Background: Patients with major stroke are often left with disability and may have depression and dementia during the recovery phase. Rehabilitation programmes have been shown to improve short-term physical outcome, but their long-term effectiveness and impact on dementia and depression are uncertain.
Methods: We performed a 6-month randomized controlled trial of a home rehabilitation programme and compared it with the standard care patients with recent ischemic stroke receive. The intervention group received home-based physical therapy once a month for 6 months, along with educational support, counselling and audiovisual materials. The control group received rehabilitation as prescribed by a physician and educational materials upon discharge from hospital. The primary measurement was a change in Barthel Index. Secondary measurements were the Hospital Anxiety and Depression Scale (HADS) and Thai Mini-Mental State Examination.
Results: Of the 68 screened patients, 60 patients were enrolled. At baseline, there was no significant difference in patient characteristics between the two groups. Over 2 years, the mean Barthel Index and Hospital Anxiety and Depression Scale were significantly improved in the intervention group compared to the control group (Barthel Index mean: from 31.7 ± 5.9 to 97.2 ± 2.8 vs from 33.2 ± 4.8 to 76.4 ± 9.4, P < 0.001; Hospital Anxiety and Depression Scale mean: from 16.1 ± 7.6 to 9.1 ± 0.3 vs 16.4 ± 4.9 to 9.1 ± 0.3, P= 0.003). Depression was strongly associated with being dependent on others. However, the Thai Mini-Mental State Examination in both groups did not significantly differ (Thai Mini-Mental State Examination mean: from 24.4 ± 2.0 to 24.6 vs 23.8 ± 1.9 to 24.1 ± 0.3, P= 0.068). There was no significant interaction between baseline characteristics and treatment outcome.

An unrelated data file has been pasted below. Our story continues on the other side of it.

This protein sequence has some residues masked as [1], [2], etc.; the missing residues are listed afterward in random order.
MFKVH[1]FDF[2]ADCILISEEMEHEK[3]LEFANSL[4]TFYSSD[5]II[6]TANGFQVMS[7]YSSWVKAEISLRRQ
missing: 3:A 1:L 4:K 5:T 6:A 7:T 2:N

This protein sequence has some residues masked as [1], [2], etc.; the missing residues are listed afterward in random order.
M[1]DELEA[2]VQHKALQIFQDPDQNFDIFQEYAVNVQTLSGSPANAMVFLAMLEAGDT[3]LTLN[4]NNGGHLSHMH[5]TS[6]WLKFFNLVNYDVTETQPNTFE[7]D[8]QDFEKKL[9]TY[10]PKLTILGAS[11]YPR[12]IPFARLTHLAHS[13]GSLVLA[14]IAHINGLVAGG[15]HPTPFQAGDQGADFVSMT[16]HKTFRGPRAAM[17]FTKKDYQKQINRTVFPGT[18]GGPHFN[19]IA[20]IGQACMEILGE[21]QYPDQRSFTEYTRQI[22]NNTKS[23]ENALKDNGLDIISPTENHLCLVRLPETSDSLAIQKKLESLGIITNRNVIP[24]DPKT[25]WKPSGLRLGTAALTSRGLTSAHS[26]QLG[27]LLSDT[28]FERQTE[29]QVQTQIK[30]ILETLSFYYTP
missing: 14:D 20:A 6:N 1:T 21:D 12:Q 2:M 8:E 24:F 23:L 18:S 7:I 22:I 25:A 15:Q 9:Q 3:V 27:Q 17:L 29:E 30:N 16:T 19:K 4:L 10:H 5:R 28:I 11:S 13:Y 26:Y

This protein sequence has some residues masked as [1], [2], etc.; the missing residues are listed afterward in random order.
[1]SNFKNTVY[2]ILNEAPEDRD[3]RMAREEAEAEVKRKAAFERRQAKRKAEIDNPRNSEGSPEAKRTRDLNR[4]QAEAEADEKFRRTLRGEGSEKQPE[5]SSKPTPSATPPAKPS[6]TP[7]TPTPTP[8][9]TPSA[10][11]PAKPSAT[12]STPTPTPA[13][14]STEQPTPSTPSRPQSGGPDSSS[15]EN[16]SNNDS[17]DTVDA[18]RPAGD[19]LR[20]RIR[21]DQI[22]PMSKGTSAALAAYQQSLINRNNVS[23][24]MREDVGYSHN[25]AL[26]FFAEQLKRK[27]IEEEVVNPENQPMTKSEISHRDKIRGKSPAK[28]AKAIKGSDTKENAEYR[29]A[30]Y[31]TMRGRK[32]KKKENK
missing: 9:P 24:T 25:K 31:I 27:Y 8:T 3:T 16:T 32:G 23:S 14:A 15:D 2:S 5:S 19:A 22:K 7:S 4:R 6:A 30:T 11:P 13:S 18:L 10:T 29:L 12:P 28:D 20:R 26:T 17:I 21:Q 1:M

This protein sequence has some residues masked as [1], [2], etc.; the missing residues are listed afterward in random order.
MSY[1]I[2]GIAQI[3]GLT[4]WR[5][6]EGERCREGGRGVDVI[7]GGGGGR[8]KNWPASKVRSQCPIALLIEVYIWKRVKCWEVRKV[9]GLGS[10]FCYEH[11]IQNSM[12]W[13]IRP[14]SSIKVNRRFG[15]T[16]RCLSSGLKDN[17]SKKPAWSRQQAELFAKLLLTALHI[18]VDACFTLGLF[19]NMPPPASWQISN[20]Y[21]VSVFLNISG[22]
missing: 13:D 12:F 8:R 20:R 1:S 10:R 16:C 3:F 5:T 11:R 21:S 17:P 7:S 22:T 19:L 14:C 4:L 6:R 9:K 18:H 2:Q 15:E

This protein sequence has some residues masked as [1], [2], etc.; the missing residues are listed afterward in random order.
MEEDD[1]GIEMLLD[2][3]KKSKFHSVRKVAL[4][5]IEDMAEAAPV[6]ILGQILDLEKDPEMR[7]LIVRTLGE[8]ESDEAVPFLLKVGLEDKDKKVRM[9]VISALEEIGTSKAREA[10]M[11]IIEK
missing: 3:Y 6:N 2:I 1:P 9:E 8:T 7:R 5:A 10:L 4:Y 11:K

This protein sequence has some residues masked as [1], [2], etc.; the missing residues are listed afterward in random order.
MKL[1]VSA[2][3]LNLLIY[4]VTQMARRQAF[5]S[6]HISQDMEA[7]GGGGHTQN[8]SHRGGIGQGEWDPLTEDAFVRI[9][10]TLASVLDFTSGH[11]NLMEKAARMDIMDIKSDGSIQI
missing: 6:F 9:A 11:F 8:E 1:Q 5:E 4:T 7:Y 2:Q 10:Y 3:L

Conclusions: At 2 years follow-up, it was evident that a 6-month home rehabilitation programme after ischemic stroke improved functional outcome and reduced incidence of depression, but not dementia.